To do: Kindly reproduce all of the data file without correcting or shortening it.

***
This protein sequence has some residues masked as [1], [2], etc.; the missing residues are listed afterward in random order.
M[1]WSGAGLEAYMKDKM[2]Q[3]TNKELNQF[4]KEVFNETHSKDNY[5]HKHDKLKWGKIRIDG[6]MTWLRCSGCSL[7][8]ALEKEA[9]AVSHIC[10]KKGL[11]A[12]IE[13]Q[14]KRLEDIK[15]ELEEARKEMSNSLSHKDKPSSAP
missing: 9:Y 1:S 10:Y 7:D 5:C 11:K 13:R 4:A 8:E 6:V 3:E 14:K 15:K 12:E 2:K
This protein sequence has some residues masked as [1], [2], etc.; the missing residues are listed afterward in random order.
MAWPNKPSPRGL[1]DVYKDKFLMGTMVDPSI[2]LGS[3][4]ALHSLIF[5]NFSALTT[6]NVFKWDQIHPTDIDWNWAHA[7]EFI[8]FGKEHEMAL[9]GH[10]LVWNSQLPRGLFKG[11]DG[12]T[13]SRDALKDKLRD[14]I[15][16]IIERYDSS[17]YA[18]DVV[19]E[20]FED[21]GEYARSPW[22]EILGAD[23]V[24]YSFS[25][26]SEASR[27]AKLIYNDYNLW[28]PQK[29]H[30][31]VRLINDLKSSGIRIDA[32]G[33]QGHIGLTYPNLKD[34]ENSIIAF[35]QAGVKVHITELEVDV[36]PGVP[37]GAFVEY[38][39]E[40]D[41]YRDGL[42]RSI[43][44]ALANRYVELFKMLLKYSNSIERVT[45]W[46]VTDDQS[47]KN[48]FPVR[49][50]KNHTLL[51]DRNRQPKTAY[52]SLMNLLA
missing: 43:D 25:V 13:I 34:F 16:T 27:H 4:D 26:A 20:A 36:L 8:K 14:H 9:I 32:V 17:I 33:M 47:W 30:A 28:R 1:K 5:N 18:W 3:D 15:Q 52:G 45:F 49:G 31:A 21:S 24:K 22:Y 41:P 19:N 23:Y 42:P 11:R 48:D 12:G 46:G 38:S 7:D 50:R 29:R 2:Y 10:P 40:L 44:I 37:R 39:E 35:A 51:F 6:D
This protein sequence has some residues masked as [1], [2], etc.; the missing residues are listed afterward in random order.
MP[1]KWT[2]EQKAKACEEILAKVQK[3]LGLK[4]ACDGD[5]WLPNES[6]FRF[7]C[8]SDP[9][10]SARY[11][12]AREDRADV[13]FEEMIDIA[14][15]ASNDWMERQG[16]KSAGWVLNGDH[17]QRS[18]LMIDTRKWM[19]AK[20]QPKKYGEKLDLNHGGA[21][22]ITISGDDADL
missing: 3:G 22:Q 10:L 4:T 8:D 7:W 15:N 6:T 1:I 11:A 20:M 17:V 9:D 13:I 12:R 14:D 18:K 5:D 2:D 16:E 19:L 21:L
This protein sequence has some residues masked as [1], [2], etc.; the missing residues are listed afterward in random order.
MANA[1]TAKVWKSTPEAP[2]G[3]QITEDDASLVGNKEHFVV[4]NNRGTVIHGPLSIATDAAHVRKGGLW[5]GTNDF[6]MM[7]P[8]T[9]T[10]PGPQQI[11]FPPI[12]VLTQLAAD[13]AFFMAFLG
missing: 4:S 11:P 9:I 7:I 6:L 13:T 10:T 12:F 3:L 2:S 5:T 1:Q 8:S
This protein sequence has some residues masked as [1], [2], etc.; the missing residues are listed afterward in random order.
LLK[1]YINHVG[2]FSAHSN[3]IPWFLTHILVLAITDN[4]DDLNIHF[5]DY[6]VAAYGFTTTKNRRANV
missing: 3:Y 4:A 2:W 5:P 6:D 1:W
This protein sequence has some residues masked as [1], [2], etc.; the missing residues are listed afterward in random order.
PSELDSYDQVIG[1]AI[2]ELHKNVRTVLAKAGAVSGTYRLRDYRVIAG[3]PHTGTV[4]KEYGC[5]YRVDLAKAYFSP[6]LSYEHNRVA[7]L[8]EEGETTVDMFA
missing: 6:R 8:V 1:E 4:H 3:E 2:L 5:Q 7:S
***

This protein sequence has some residues masked as [1], [2], etc.; the missing residues are listed afterward in random order.
M[1]WSGAGLEAYMKDKM[2]Q[3]TNKELNQF[4]KEVFNETHSKDNY[5]HKHDKLKWGKIRIDG[6]MTWLRCSGCSL[7][8]ALEKEA[9]AVSHIC[10]KKGL[11]A[12]IE[13]Q[14]KRLEDIK[15]ELEEARKEMSNSLSHKDKPSSAP
missing: 9:Y 1:S 10:Y 7:D 5:C 11:K 13:R 4:A 8:E 6:V 3:E 14:K 15:K 12:E 2:K
This protein sequence has some residues masked as [1], [2], etc.; the missing residues are listed afterward in random order.
MAWPNKPSPRGL[1]DVYKDKFLMGTMVDPSI[2]LGS[3][4]ALHSLIF[5]NFSALTT[6]NVFKWDQIHPTDIDWNWAHA[7]EFI[8]FGKEHEMAL[9]GH[10]LVWNSQLPRGLFKG[11]DG[12]T[13]SRDALKDKLRD[14]I[15][16]IIERYDSS[17]YA[18]DVV[19]E[20]FED[21]GEYARSPW[22]EILGAD[23]V[24]YSFS[25][26]SEASR[27]AKLIYNDYNLW[28]PQK[29]H[30][31]VRLINDLKSSGIRIDA[32]G[33]QGHIGLTYPNLKD[34]ENSIIAF[35]QAGVKVHITELEVDV[36]PGVP[37]GAFVEY[38][39]E[40]D[41]YRDGL[42]RSI[43][44]ALANRYVELFKMLLKYSNSIERVT[45]W[46]VTDDQS[47]KN[48]FPVR[49][50]KNHTLL[51]DRNRQPKTAY[52]SLMNLLA
missing: 43:D 25:V 13:I 34:F 16:T 27:H 4:D 26:A 20:A 36:L 8:K 14:H 9:I 32:V 17:I 33:M 47:W 30:A 28:R 1:K 5:N 18:W 3:D 15:Q 52:G 45:F 49:G 31:A 21:S 24:K 22:Y 41:P 19:N 23:Y 42:P 11:R 48:D 12:G 46:G 38:S 7:D 50:R 29:R 2:Y 10:P 40:L 44:I 37:R 39:E 35:A 51:F 6:D
This protein sequence has some residues masked as [1], [2], etc.; the missing residues are listed afterward in random order.
MP[1]KWT[2]EQKAKACEEILAKVQK[3]LGLK[4]ACDGD[5]WLPNES[6]FRF[7]C[8]SDP[9][10]SARY[11][12]AREDRADV[13]FEEMIDIA[14][15]ASNDWMERQG[16]KSAGWVLNGDH[17]QRS[18]LMIDTRKWM[19]AK[20]QPKKYGEKLDLNHGGA[21][22]ITISGDDADL
missing: 3:G 22:Q 10:L 4:T 8:D 7:W 15:N 6:T 1:I 11:A 20:M 17:V 9:D 13:I 12:R 14:D 18:K 5:D 2:D 16:E 19:L 21:L
This protein sequence has some residues masked as [1], [2], etc.; the missing residues are listed afterward in random order.
MANA[1]TAKVWKSTPEAP[2]G[3]QITEDDASLVGNKEHFVV[4]NNRGTVIHGPLSIATDAAHVRKGGLW[5]GTNDF[6]MM[7]P[8]T[9]T[10]PGPQQI[11]FPPI[12]VLTQLAAD[13]AFFMAFLG
missing: 4:S 11:P 9:I 7:I 6:L 13:T 10:T 12:F 3:L 2:S 5:T 1:Q 8:S
This protein sequence has some residues masked as [1], [2], etc.; the missing residues are listed afterward in random order.
LLK[1]YINHVG[2]FSAHSN[3]IPWFLTHILVLAITDN[4]DDLNIHF[5]DY[6]VAAYGFTTTKNRRANV
missing: 3:Y 4:A 2:W 5:P 6:D 1:W
This protein sequence has some residues masked as [1], [2], etc.; the missing residues are listed afterward in random order.
PSELDSYDQVIG[1]AI[2]ELHKNVRTVLAKAGAVSGTYRLRDYRVIAG[3]PHTGTV[4]KEYGC[5]YRVDLAKAYFSP[6]LSYEHNRVA[7]L[8]EEGETTVDMFA
missing: 6:R 8:V 1:E 4:H 3:E 2:L 5:Q 7:S